One more victory should help soothe any lingering regrets.
One more victory for Nowitzki's Mavs, with zero rings among them, and it'll be Duncan's Spurs knowing how it feels to be the No. 2 team in Texas.
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Pistons coach Flip Saunders and the oath-making Rasheed Wallace have a word or two during the Game 4 loss to the Cavs. The "G" word might not be a warm and fuzzy topic in Auburn Hills.
Turns out a "Gilbert-tee" trumps a "Guaran-Sheed."
Cavaliers owner Dan Gilbert quietly promised his team would win hours before Game 4 with the Detroit Pistons Monday, an indirect response to one of Rasheed Wallace's loud promises of Pistons' victory.
Gilbert's family nicknamed the proclamations after the first four came true during the regular season. He remained perfect as the Cavs yet again beat the Pistons at their own game, 74-72.
Now the series that once looked like a formality has been quickly evened 2-2 as the Cavs successfully protected their home court.
Gilbert is no soothsayer and at this juncture really has no effect on outcomes, but he does know his team. Like the Washington Wizards before them, the Pistons are learning about them, too.
For various and constantly changing reasons, the primary being LeBron James, the Cavs just win close games. Against the Wizards they won three one-point games by playing great offense. They've outlasted the Pistons in the last two games by playing great defense.
They've now won 17 of their last 19 games decided by four points or less. Most of them have come at home, where the Cavs went 31-10 in the regular season and have taken 14 of the last 15 overall.
Usually the Pistons kill such streaks, their rugged style and togetherness overcoming all. That hasn't been the case in this series for quite some time now, dating back to Game 2 at the Palace of Auburn Hills when the Cavs tightened their defense in the second half to turn a blowout into close game.
Justin (Miami): Marc, we all know where you have stood in regard to your opinions of the Miami Heat this season. My question is, has your opinion of this team changed after watching them play this weekend? In other words, can they beat Detroit?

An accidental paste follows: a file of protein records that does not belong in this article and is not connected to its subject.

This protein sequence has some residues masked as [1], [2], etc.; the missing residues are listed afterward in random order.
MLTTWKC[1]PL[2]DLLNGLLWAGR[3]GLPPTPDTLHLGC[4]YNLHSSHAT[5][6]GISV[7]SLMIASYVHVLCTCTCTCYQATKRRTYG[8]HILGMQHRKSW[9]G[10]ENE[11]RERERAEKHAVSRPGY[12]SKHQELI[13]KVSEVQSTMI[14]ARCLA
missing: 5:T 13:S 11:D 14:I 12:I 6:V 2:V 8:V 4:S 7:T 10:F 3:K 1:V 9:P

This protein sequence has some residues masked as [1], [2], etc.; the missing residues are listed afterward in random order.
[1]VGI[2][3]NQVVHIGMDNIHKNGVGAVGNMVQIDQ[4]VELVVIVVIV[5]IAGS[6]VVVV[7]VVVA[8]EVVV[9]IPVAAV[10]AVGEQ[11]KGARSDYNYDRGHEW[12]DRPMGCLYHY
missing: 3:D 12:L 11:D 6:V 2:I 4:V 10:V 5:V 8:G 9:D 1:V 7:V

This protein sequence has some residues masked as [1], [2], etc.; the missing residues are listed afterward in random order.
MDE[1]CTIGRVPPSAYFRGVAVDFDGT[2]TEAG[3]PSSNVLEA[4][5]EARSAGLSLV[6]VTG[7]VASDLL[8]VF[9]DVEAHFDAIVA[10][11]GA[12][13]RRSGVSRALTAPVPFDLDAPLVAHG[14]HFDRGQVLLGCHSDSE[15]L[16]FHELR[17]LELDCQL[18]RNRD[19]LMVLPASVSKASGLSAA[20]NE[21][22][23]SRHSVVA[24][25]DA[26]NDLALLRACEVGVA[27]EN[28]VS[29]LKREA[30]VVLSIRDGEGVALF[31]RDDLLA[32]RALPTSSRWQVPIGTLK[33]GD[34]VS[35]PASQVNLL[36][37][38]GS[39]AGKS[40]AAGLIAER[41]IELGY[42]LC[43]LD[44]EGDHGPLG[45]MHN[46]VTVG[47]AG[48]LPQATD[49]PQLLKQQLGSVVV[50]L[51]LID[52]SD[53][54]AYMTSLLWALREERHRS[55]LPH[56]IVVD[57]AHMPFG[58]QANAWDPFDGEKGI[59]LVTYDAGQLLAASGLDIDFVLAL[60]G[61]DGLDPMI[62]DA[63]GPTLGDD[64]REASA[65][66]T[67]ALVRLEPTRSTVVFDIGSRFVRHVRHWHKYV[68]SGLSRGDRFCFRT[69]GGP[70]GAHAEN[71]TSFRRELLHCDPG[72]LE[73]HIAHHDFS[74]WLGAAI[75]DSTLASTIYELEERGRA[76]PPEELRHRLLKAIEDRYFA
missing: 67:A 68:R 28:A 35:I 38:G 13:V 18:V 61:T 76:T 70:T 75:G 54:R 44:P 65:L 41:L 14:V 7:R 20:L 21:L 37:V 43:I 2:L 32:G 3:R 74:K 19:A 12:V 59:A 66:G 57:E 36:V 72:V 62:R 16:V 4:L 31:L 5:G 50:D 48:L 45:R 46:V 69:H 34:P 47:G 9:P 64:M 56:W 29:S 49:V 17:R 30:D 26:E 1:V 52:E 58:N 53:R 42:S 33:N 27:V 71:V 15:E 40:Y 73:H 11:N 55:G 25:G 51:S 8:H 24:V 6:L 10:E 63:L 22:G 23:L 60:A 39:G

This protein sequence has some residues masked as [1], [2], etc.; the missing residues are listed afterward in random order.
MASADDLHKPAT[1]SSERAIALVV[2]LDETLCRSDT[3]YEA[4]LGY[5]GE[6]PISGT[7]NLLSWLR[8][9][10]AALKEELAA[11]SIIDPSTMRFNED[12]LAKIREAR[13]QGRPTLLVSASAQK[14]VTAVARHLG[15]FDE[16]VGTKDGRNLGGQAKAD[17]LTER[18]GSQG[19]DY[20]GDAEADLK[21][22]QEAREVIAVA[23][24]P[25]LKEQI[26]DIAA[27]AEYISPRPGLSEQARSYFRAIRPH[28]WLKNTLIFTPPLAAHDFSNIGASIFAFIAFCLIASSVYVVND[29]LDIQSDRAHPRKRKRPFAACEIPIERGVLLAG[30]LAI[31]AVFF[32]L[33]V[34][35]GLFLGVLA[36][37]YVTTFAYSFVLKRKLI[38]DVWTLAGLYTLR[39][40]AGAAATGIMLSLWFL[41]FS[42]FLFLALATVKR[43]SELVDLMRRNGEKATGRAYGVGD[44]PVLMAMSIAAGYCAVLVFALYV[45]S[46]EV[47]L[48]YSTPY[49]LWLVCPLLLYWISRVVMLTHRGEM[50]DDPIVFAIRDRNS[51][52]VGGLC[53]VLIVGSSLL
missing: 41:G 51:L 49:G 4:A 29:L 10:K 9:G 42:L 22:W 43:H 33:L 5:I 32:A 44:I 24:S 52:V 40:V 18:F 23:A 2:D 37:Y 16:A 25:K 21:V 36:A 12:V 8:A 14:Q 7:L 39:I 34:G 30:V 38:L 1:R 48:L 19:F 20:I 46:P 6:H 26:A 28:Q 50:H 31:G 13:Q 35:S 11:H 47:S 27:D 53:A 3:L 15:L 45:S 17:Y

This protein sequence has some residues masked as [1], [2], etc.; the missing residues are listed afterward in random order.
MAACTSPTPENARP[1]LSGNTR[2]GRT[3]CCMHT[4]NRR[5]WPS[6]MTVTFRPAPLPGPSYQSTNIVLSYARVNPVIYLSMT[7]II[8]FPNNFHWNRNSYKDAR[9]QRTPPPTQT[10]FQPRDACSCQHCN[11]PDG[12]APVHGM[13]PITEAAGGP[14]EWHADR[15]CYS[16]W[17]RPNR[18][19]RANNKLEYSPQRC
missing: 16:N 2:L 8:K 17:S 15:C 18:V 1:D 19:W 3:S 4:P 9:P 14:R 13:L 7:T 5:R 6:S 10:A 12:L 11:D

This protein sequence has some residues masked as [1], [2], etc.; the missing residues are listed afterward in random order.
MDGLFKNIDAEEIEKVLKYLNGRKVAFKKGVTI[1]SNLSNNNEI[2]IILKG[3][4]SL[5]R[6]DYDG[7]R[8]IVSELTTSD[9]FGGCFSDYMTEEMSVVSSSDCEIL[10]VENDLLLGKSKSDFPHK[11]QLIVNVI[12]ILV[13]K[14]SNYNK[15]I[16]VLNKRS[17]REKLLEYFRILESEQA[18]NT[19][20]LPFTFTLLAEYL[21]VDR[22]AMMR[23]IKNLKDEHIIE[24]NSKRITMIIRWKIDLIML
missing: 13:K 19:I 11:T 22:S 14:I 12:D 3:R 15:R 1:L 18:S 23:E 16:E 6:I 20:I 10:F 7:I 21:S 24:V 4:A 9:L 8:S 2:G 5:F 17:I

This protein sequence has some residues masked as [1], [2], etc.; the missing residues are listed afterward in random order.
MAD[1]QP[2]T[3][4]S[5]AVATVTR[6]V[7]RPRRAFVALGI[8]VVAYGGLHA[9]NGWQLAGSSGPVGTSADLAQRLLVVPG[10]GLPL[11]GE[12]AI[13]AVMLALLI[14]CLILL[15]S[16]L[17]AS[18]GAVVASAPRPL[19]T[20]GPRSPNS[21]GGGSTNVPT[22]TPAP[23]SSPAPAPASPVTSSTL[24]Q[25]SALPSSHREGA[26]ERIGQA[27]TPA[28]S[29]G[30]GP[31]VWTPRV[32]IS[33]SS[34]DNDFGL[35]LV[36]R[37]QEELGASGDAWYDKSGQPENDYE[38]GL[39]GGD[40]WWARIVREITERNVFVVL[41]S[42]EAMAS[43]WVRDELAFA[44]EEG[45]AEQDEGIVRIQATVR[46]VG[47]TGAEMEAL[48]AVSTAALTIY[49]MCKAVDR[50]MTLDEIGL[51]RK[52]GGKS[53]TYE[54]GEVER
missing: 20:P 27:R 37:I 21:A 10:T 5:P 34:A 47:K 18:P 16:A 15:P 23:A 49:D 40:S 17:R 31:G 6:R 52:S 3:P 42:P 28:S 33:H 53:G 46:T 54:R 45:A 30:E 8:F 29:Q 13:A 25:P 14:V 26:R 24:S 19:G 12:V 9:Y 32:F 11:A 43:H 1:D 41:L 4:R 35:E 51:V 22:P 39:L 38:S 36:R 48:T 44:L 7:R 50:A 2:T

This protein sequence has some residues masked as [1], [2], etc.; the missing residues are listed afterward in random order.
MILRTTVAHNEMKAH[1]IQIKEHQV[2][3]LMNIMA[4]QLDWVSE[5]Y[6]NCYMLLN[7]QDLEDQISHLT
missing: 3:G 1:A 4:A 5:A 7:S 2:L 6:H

Marc Stein: Not ready to say they can topple the Pistons because they beat the Nets in three straight. But definitely impressed with how they've responded to Game 1. At 2-1 up, based on Miami has approached the whole season, no one would have been surprised if they came out flat in Game 4, figuring that the job -- regaining HC advantage -- was done. But they've been a different team ever since the Wade-Payton tiff in Chicago.
A lot of folks saw that animated discussion as a sign of real doom. Not me. I think you'll recall that even I, foremost among the nation's many Heat Skeptics, saw that as the first sign of fight from this group all season. They've played with passion ever since, which means they're going to bring confidence into the Detroit series that they didn't have a week ago. Which means we should be able to count on a good series good news for anyone worried that the later rounds of the playoffs won't live up to these killer early rounds.
Jordan (Phoenix, AZ): There are rumors of an injury bothering Steve Nash. You know anything about that?
Marc Stein: It's the same back/hamstring stuff Nash always has. In other words, that's not his problem. Nash's problem is that the Clips are running two long defenders at him every game and basically double-teaming a point guard, which you pretty much never see. Phoenix overcame it in Game 3; now we'll see if the Suns pay for failing to do so in Game 4. You have to give the Clips serious credit for last night's efforts because they used smaller (for them) lineups that seemingly favored Phoenix.
Ed: I'll make my preference known. I prefer the Kings hire Stan Van Gundy instead of Larry Brown. What are the chances of Stan coaching in Sacramento? What is his stance on his precious family time?
Marc Stein: Couldn't agree more. I hope the Kings, for their sake, don't rush out and throw a ton of money at Larry after the NY debacle. I'm guessing Stan would have some interest -- I believe the Van Gundys have some Northern California roots as well -- but I don't know that Miami would let Stan coach elsewhere. He's still under contract with the Heat.